Murfreesboro Mama: 7 Books to Bring to Thanksgiving Dinner

Nov 23, 2021 at 09:40 am by Laura Beth Payne


Here's a thought: Instead of another pie, bring a book to Thanksgiving dinner.

Okay, I have nothing against pie. I like pie. A lot of pie! But when I talk to my kids about Thanksgiving dinner their enthusiasm leaves a little something to be desired.

"But I don't LIKE turkey!"

"Mashed potatoes are icky!"

"Can I have chicken tenders?"

And, suspiciously, "What KIND of pie?"

So we're totally 4 and 6 over here. And yes, I assured them that I'll make their favorite macaroni and cheese and bring a fruit platter! The point is, on a day when the meal is the thing (and it's really not their thing), I want to at least impress on them the significance of the day. And that's when I turn to an extra helping of books.

The past few years I've collected  a load of Thanksgiving lit that dishes an extra sense of gratitude, feeds us nourishing history, and creates a lot of joy for entering the holidays. They're great for reading up until the big day, but also, I consider a relaxing and meaningful way to connect with the littles after-- or during-- those slices of pie.

No time to purchase? Look these up on Youtube for fun readaloud presentations! 

1. The Story of the Pilgrims, by Katharine Rossha and Carolyn Croll

This little book has been one of the easiest for teaching my kids about the pilgrims, and they really enjoy looking at the pictures. The text is simple, but precise, and the illustrations are soft and engaging. Let's face it, the pilgrim story is winding and complicated, but this little book helps convey the basics about the pilgrim's desire for religious freedom, the bravery and hardships of the journey, and the miracle of the new settlement. 

2. If You Sailed on the Mayflower in 1620, by Anne McGovern and Anna DiVito

Hand this book over to the kids who want to know everything! Written in question and answer format, it provides all kinds of cool information about who was on the Mayflower (not just religious pilgrims!), what cargo was carried (could you eat dried meat and beans for a year?), and what daily life looked like once the Mayflower company settled in Plymouth. The illustrations are cartoon-ish, so eye-catching for preteens, but full of interesting facts for the bookworms and family encyclopedias.

3. The Pilgrims at Plymouth, by Lucille Recht Penner and S.D. Schindler

This atlas-style book is good for busy readers with multi-facted illustrations, interesting facts, and story on each page. My daughter has curled up with this one more than once to look at the maps, ship layouts, and bright pictures telling about individuals on the Mayflower. Great for advanced readers and also budding ones. There's plenty to talk about here. 

4. Squanto and the Miracle of Thanksgiving, by Eric Metaxas and Shannon Stirnweis

Another one that we can return to frequently, this book tells the story of Squanto's journey from enslaved Native American to providential interpreter and guide to the first settlers. It does come from a Christian perspective, so there's plenty of vocabulary about God's design. However, even if that isn't your framework, it's told plainly enough as a biography that anyone can enjoy--and be amazed-- at the significance of Squanto's life experiences culminating in saving the lives of so many. Interesting enough for the pre-teen crowd, but engaging for littles.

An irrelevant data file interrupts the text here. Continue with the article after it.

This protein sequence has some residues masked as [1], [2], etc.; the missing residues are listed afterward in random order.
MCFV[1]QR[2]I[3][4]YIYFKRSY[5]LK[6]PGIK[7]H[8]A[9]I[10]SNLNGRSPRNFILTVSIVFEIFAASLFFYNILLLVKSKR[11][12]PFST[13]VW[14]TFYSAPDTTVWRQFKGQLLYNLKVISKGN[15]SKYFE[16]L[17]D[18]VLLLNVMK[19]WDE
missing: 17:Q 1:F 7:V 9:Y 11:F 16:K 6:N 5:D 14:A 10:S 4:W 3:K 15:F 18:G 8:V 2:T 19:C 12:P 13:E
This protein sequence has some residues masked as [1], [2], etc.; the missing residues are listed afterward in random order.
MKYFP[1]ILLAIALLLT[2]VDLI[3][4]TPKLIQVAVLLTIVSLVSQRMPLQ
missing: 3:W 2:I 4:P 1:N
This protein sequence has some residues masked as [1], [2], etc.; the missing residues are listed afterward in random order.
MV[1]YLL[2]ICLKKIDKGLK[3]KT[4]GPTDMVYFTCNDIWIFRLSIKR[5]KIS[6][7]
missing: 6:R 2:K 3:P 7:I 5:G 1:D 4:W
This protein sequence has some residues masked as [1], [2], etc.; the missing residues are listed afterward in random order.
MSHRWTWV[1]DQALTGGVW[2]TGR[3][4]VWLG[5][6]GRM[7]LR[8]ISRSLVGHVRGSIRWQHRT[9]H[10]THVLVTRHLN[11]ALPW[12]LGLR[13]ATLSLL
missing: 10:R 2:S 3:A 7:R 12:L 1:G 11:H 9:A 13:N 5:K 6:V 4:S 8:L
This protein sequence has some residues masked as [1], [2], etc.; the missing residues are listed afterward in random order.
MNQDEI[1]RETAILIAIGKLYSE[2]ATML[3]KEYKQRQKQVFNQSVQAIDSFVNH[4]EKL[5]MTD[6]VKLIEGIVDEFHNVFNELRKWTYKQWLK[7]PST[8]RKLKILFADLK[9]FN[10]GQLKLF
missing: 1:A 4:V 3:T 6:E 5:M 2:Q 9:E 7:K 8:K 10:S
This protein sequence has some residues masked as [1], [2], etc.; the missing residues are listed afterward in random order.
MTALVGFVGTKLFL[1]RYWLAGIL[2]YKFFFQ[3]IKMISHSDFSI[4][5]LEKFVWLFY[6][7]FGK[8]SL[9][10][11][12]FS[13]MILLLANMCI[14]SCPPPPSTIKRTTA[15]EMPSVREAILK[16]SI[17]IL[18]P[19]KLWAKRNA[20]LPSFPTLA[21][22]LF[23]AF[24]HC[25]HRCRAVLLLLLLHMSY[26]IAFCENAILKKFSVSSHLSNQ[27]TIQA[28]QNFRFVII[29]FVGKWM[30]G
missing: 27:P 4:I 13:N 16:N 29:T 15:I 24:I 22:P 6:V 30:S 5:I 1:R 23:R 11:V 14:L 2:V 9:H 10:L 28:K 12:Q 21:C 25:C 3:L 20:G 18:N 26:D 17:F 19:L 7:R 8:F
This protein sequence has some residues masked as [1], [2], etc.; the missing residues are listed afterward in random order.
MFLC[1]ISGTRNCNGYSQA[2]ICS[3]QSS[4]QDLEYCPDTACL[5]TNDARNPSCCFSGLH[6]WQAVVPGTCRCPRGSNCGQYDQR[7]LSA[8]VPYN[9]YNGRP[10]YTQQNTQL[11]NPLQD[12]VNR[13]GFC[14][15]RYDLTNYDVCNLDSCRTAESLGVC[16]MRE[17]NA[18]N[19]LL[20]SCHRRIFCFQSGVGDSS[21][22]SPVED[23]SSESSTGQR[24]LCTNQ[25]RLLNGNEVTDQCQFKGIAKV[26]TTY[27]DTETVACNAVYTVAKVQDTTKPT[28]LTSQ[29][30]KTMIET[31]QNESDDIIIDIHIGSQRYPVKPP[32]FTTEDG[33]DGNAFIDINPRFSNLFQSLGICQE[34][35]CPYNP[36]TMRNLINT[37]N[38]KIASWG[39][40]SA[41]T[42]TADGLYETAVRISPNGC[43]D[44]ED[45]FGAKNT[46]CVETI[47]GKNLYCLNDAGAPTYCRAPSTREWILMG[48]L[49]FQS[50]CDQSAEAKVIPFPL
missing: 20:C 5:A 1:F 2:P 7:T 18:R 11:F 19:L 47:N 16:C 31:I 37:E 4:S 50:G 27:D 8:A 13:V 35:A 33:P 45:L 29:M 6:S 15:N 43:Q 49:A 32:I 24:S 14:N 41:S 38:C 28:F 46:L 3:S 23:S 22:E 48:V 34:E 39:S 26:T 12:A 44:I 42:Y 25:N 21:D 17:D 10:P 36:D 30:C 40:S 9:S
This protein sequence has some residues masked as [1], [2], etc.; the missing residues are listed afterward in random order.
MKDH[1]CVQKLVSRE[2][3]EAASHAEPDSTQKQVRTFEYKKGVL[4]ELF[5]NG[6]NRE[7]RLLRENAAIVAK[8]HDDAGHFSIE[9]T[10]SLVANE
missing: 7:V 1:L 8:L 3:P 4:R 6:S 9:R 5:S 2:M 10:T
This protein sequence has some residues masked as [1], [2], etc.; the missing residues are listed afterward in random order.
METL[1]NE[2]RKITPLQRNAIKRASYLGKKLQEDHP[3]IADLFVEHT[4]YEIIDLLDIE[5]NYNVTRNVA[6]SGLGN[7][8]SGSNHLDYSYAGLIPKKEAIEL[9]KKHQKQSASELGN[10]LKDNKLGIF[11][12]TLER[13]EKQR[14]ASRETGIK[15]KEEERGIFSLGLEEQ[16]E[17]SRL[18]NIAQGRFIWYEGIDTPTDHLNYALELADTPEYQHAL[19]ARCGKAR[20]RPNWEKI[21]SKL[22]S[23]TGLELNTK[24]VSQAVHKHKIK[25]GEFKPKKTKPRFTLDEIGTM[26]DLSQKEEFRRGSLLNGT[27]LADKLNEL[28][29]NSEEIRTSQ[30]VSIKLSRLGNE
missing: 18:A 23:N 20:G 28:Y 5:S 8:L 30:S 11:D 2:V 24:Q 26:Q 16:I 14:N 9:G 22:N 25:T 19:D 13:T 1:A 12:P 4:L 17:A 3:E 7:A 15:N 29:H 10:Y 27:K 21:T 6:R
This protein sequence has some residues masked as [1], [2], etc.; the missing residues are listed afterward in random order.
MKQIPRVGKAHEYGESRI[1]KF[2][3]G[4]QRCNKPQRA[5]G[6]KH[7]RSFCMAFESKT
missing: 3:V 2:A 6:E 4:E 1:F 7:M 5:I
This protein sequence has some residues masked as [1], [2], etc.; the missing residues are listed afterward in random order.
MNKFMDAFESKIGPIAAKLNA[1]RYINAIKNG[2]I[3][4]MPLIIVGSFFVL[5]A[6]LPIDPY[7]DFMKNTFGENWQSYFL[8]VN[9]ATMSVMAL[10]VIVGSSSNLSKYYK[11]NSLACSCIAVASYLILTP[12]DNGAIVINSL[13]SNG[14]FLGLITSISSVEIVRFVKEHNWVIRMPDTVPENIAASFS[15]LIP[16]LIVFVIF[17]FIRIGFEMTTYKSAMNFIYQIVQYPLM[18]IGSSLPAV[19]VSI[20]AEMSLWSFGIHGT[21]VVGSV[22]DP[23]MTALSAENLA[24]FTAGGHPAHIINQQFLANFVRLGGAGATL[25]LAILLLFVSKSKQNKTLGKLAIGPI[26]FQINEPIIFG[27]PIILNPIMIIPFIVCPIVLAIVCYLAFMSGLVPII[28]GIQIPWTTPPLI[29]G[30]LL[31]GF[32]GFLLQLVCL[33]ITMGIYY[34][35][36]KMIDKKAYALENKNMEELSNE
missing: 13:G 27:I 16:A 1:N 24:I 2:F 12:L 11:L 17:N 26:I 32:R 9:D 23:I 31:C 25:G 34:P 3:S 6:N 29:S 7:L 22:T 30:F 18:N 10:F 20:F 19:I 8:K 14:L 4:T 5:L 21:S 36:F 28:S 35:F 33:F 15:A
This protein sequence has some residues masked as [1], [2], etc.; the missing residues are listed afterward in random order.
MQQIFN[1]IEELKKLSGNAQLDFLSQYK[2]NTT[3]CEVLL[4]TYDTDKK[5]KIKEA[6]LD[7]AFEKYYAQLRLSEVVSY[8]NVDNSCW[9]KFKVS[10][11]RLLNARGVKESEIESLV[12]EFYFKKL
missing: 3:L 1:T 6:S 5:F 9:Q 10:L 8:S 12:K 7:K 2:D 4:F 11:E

5. Thank you, Sarah! The Woman Who Saved Thanksgiving, by Laurie Halse Anderson and Matt Faulkner

This was our big find this year. My husband and I have enjoyed this whip-smart little book, and the kids keep asking for it, too. It tells about Sarah Hale, the "polite little lady" who saved Thanksgiving as a holiday through her relentless writing campaign over 35 years. Get inspired as you learn about this mom, educator, writer, and activist who ultimately beseeched President Lincoln to honor Thanksgiving as a unifying act for a nation torn apart by the Civil War. Talk about a conversation starter over the dinner table! 

6.  Bearenstain Bears Thanksgiving Stories and others, by Mike, Stan and Jan Bearenstain

We're in a season of life where things are little easier if the Bearenstain Bears are with us. Besides teaching my daughter how to read, these simple books are doing a lot to help both my kids think about kindness, gratitude, and family life. We adore the sweet, good-natured tales in their Thanksgiving Stories book where Brother and Sister reenact the Mayflower journey and learn about the unique freedoms Americans enjoy. We've also picked up Love is Kind and Too Much Stuff this month as a way to guide our conversations about treating each other well, and yes, taking care of (or cleaning out and giving away!) our abundance of "stuff."

7. Strega Nona's Harvest, by Tomi DePaola

If you have children 8 and under and have yet to discover DePaola, put that on your holiday list. His knack for captivating folk stories, saint's lives, and fairy tales in whimsical, yet look-again worthy art, is amazing (he's a legend for a reason!). Strega Nona's Harvest is a fun and silly story about a magical witch and her tidy garden that produces beautiful fruits and vegetables for the fall and winter. But the harvest gets a little nutty when her helper, Big Anthony, decides to plant a secret garden of his own! Keep the kids giggling with this fun fall tale, and share a chat about generosity and sharing afterwards, too. 

What are some of your family's favorite books on Thanksgiving and gratitude? Share in the comments!

Laura Beth Payne is a writer and homeschool mama who lives in the Blackman community with her husband and two bouncy kiddos. Follow her at @murfreesboromama on Facebook and Instagram. Not on social media? Never miss a Murfreesboro Mama by signing up for the Murfreesboro Voice email on the "Newsletter" link.  

 

Sections: Nice Things


Comments

or Register to post a comment